# What does it mean for a mapping to be functorial in this given context?

What is meant in the following exercise by functorial on A?

Let $$\mathcal{C}$$ be a category and $$\{B_i\}_{i\in I}\subset\operatorname{Obj}(\mathcal{C})$$ so that the category product $$\prod_{i\in I} B_i$$ with projections $$\pi_j: \prod_{i\in I} B_i \to B_j$$ for $$j\in I$$ exists. Prove that for any $$A\in\operatorname{Obj}(\mathcal{C})$$ there exists a bijection of sets $$\phi: \operatorname{Hom}_{\mathcal{C}}(A, \prod_{i\in I} B_i)\to\prod_{i\in I}\operatorname{Hom}_{\mathcal{C}}(A, B_i)$$which is functorial on $$A$$.

A natural choice for me would be $$\phi: f \mapsto \{\pi_i \circ f\}_{i\in I}$$, which is bijective because of the universal property. So what is the property that I need to show now?

As this is a graded homework, please do not post solutions here. I only want to know what functorial means in this given context.

Thanks in advance to all contributors.

• Authors who say "functorial" often mean "natural". That means that the family $(\phi_A)_A$ is a natural transformation between the obvious functors – Maxime Ramzi Sep 20 '19 at 21:38
• Good to know! But for me it's not obvious: When you say a natural transformation, between which functors that go between which categories? – S. M. Roch Sep 20 '19 at 22:07

As pointed out by Max in the comments, the author means that the isomorphism $$\phi$$ is natural. If we have a morphism $$\alpha : A' \to A$$, then the following diagram must commute:

$$\require{AMScd} \begin{CD} \operatorname{Hom}_{\mathcal C}(A, \prod_{i\in I} B_i) @>{\phi}>> \prod_{i\in I} \operatorname{Hom}_{\mathcal C}(A, B_i) \\ @VV{\overline \alpha}V @VV{\overline \alpha}V \\ \operatorname{Hom}_{\mathcal C}(A', \prod_{i\in I} B_i) @>{\phi}>> \prod_{i\in I} \operatorname{Hom}_{\mathcal C}(A', B_i) \end{CD}$$

$$\overline \alpha$$ is the precomposition with $$\alpha$$. Similarly, if we have a family of morphisms $$\beta_i : B_i \to B'_i$$ then the corresponding diagram induced by $$\overline \beta_i$$ must commute.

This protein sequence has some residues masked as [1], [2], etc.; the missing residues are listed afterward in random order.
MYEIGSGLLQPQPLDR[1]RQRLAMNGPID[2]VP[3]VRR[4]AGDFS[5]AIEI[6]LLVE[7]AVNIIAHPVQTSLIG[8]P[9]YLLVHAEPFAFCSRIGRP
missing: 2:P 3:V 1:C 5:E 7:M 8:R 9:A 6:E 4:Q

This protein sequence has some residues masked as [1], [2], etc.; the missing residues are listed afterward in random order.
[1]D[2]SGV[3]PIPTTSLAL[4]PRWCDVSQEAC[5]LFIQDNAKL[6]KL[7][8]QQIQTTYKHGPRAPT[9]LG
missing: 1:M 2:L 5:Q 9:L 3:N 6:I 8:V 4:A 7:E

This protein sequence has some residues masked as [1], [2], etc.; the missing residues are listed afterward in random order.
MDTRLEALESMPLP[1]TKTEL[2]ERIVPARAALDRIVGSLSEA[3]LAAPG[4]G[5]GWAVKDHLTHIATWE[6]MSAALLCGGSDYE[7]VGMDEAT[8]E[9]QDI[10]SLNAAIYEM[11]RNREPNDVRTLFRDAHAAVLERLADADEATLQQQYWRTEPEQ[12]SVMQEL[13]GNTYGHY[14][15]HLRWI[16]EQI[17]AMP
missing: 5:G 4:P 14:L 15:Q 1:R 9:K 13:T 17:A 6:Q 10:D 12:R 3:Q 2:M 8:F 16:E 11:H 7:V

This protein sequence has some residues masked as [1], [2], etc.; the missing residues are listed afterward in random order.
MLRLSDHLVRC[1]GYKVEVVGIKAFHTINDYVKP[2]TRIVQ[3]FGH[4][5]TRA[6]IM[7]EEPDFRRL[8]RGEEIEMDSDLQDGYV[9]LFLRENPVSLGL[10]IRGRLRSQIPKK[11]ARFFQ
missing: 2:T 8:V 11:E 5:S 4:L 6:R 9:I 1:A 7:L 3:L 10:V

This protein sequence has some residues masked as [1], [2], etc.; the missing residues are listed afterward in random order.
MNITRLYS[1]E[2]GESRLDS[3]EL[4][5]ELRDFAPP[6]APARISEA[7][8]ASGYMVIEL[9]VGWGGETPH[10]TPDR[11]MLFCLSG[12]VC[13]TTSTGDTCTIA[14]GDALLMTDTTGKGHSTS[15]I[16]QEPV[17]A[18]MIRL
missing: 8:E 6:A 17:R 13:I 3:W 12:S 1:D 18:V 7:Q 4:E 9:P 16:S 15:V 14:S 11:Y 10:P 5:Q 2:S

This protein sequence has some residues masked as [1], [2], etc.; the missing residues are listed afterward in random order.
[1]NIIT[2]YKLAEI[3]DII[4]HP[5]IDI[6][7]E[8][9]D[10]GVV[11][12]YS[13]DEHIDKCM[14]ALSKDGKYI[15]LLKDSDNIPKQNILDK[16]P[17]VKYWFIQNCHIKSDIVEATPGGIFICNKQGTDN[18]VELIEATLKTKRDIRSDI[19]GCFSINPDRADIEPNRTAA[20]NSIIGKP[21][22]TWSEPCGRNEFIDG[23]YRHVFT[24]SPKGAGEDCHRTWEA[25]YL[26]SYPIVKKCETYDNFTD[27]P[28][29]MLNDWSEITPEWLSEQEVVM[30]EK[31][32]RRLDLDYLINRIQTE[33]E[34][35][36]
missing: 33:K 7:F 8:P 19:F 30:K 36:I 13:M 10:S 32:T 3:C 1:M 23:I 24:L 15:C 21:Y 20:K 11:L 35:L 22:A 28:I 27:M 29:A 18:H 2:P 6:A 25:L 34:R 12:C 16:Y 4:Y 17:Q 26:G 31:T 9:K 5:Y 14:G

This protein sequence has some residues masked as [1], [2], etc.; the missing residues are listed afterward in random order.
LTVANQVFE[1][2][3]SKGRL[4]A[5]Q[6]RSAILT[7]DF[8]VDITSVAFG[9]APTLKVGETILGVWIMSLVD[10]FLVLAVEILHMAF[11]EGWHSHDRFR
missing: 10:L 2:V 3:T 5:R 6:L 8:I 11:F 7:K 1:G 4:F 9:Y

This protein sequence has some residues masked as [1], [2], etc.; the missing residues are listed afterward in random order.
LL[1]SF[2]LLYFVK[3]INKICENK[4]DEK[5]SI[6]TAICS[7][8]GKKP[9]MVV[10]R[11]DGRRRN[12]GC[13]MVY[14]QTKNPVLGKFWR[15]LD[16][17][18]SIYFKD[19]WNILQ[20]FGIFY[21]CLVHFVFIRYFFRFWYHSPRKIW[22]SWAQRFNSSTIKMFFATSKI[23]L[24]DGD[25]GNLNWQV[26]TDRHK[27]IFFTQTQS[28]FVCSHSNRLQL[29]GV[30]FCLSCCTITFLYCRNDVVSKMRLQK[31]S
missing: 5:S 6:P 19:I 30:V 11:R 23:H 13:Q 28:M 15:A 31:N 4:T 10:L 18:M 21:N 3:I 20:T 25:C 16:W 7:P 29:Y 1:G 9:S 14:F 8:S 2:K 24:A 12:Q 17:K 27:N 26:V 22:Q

Of course, you can view the functor under consideration as a bifunctor and combine the diagrams above into one diagram and prove naturality in one step. The choice is up to you.

• Just to note: the question is just about "functorial in $A$". So for the homework OP only has to consider the case with $\bar{\alpha}$ you mentioned, and not the $\beta_i$ case (although it might be a nice exercise to do that too). – Mark Kamsma Sep 21 '19 at 0:04
• Right, thanks for the note! – Ayman Hourieh Sep 21 '19 at 12:48
• Thanks a lot. However, it is still not clear to me why that means that $\phi$ (or anything else) is a natural transformation of a functor $F: \mathcal{C}_1\to\mathcal{C}_2$ to a functor $G: \mathcal{C}_1\to\mathcal{C}_2$. What are $F,G,\mathcal{C}_1, \mathcal{C}_2$? – S. M. Roch Sep 21 '19 at 16:18
• $F$ is a functor from $\mathcal C$ to $\mathrm{Set}$ mapping an object $A$ to $\operatorname{Hom}_{\mathcal C}(A, \prod_{i\in I} B_i)$. Likewise, $G$ maps $A$ to $\prod_{i\in I} \operatorname{Hom}_{\mathcal C}(A, B_i)$. – Ayman Hourieh Sep 21 '19 at 16:31
• That makes it clear to me now. Thanks a lot for your effort! – S. M. Roch Sep 21 '19 at 17:37

Given $$\mathcal{C}$$, one can construct the category $$[\mathcal{C}^\text{opp}, \textbf{Set}]$$ of contravariant functors $$\mathcal{C} \rightarrow \textbf{Set}$$, with as morphisms the natural transformations. Now it turns out this category contains all products. This is so because if $$\{F_i\}_{i \in I}$$ is a collection of functors we can just use the fact that the product of sets is always defined and define for $$X \in \mathcal{C}$$ $$(\prod_i F_i) (X)= \prod_i F_i(X)$$, and if $$f : Y \rightarrow X$$ in $$\mathcal{C}$$, just define $$\prod_i F_i (f) ((x_i)_{i \in I})=(F_i(f)(x_i))_{i \in I}$$ where $$x_i \in F_i(X)$$. One can show we also have obvious projection maps $$\pi_i \prod_i F_i \rightarrow \pi_i$$ and that these together with the product functor do indeed satisfy the universal property of the product. Now of course we already know a a lot of objects in $$[\mathcal{C}^\text{opp}, \textbf{Set}]$$ , namely the $$\text{Hom}(-,X)$$ for $$X$$ in $$\mathcal{C}$$ an object. The formalisation of what you need to prove is: There is an isomorphism of contravariant functors $$\text{Hom}(-, \prod_i B_i) \cong \prod_i \text{Hom}(-,B_i).$$

• The OP explicitly asked for solutions not to be posted. They just wanted someone to clarify what functorial meant in the exercise. – Ayman Hourieh Sep 20 '19 at 22:31
• This is not a solution – M. Van Sep 20 '19 at 22:33
• Thanks for that answer from a more abstract perspective! – S. M. Roch Sep 21 '19 at 17:38